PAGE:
Super Moon Snow, the brightest moon of the year

Today we will have the brightest moon of the year, the Full Snow Supermoon. Moonrise will be the best time for those interested in capturing dramatic supermoon photos because the moon will be closest to the horizon. Today’s Supermoon marks a big difference from 2018, when there was no full moon in February -- called a Black Moon.
Supermoon full Moon
Image 1. Supermoon

What is a Supermoon?

The Supermoon is a full Moon that looks bigger than normal Moons. The reason is because the orbit of the Moon is a tilted eccentric ellipse (Image 2). Because of the eccentricity, there are 2 defining distances; one distance known as Apogee (when the moon is furthest from Earth), and one known as Perigee (when the moon is closes to Earth). The Supermoon occurs when the full Moon coincides with the Perigee.
Apogee and Pedigee moon distance
Image 2. Orbit of the Moon

Why Snow moon?

Native Americans and Europeans used to give names to the full moons of different months based on the local characteristics of such month. For instance, February’s full moon used to be referred as Snow Moon because of the heavy snowfalls that occur in February in the northern hemisphere. The table summarizes the names of the Moon according to different months.

Month Name Note
January Full Wolf Moon Wolves tend to howl more at this time
February Full Snow Moon The heaviest snowfalls use to fall in february
March Full Worm Moon The ground softens and earthworm casts reappear
April Full Pink Moon The first spring flores begin to appear
May Full Flower Moon Flowers spring forth in abundance
June Full Strawberry Moon Is the time to gather ripening strawberries
July Full Buck Moon Buck's antlers are in full growth mode
August Full Sturgeon Moon The sturgeon of the Great Lakes and Lake Champlain were most readily caught 
September Full Corn Moon It is the time of harvesting corn
October Full Hunter's Moon The time when natives begin to hunt and store provisions for winter
November Full Beaver Moon It was the time to set beavers traps
December Full Cold Moon It is the time when the winter cold fastens its grip and the nights become long and dark

Additional reading:

Gold price historical chart: Peak gold price

Who defines gold price?

The London Bullion Market Association the only gold bullion market accreditation accepted across the globe; hence, it defines the gold price. Since 2015 the ICE Benchmark Administration (IBA) implemented an electronic auction system called the LBMA Gold Price.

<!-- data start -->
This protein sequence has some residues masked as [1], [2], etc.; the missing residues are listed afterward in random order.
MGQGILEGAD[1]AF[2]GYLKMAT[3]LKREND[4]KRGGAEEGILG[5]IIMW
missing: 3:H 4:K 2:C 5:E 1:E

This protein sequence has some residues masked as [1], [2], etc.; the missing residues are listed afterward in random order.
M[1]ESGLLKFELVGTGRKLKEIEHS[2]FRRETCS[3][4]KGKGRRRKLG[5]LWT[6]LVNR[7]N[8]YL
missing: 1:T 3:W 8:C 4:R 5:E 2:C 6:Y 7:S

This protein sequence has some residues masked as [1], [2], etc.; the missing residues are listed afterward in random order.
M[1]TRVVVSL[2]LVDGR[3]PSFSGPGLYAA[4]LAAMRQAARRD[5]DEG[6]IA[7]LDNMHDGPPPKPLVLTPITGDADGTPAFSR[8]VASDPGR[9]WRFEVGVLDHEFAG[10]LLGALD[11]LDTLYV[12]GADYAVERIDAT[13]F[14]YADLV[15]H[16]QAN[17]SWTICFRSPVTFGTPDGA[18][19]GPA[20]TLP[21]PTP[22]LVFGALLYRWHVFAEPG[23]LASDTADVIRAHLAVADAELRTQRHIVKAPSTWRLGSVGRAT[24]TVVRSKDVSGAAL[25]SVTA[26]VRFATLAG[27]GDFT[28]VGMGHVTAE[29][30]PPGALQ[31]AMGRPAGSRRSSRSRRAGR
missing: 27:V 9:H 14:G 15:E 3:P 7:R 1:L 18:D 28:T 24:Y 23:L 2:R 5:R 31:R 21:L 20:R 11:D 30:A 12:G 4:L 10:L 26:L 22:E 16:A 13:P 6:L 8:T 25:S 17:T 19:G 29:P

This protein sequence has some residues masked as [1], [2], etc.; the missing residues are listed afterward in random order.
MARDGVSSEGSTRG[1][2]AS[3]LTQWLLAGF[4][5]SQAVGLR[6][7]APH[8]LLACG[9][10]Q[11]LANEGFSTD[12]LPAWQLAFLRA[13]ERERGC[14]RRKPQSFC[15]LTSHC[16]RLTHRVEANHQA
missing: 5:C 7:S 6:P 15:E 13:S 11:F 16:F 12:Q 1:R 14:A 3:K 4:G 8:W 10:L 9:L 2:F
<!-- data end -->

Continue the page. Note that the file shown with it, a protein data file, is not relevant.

gold price

Twice daily, at 10:30 AM and 3:00 PM UK Time, the IBA publishes the LBMA Gold Price in US dollars, which serves as a benchmark price for gold producers, investors, consumers, and central banks worldwide. The price of gold is adjusted in real-time based on financial evaluations of anonymous auction rounds run every 45 seconds. When all buy and sell orders and imbalances are within 20,000 troy ounces, the price is fixed.

What was the highest gold price ever?

The image shows a timeline of the gold price variations since 1915. We can identify periods with steep price rise, but also periods with severe price drops. The highest gold price ever recorded occurred in January 1980, when gold reached a peak price of 2 115 $ per ounce. The second highest peak was recorded in September 2011 with a price of 1 939 $ per ounce.
highest gold price and lowest gold price
Image 1. Historical gold price chart (Source: Macrotrends)

The lowest gold price occurred in December 1970 with a price of 230 $ per ounce. Another low price occurred in June 1920 with a price of 247 $ per ounce.

What defines gold price?

Gold price depends on several factors; not only gold volume or gold demand, but also socio-polital factors have a heavy influence in gold price. For instance, we can see that the rises and drops are related to moments of international wars (e.g. the drop in 1940 during WW II), new presidential administrations or even big sport events.

The only thing we have for sure is that gold is a very valuable metal for multiple reasons that were explained in previous post (see why gold is so valuable).

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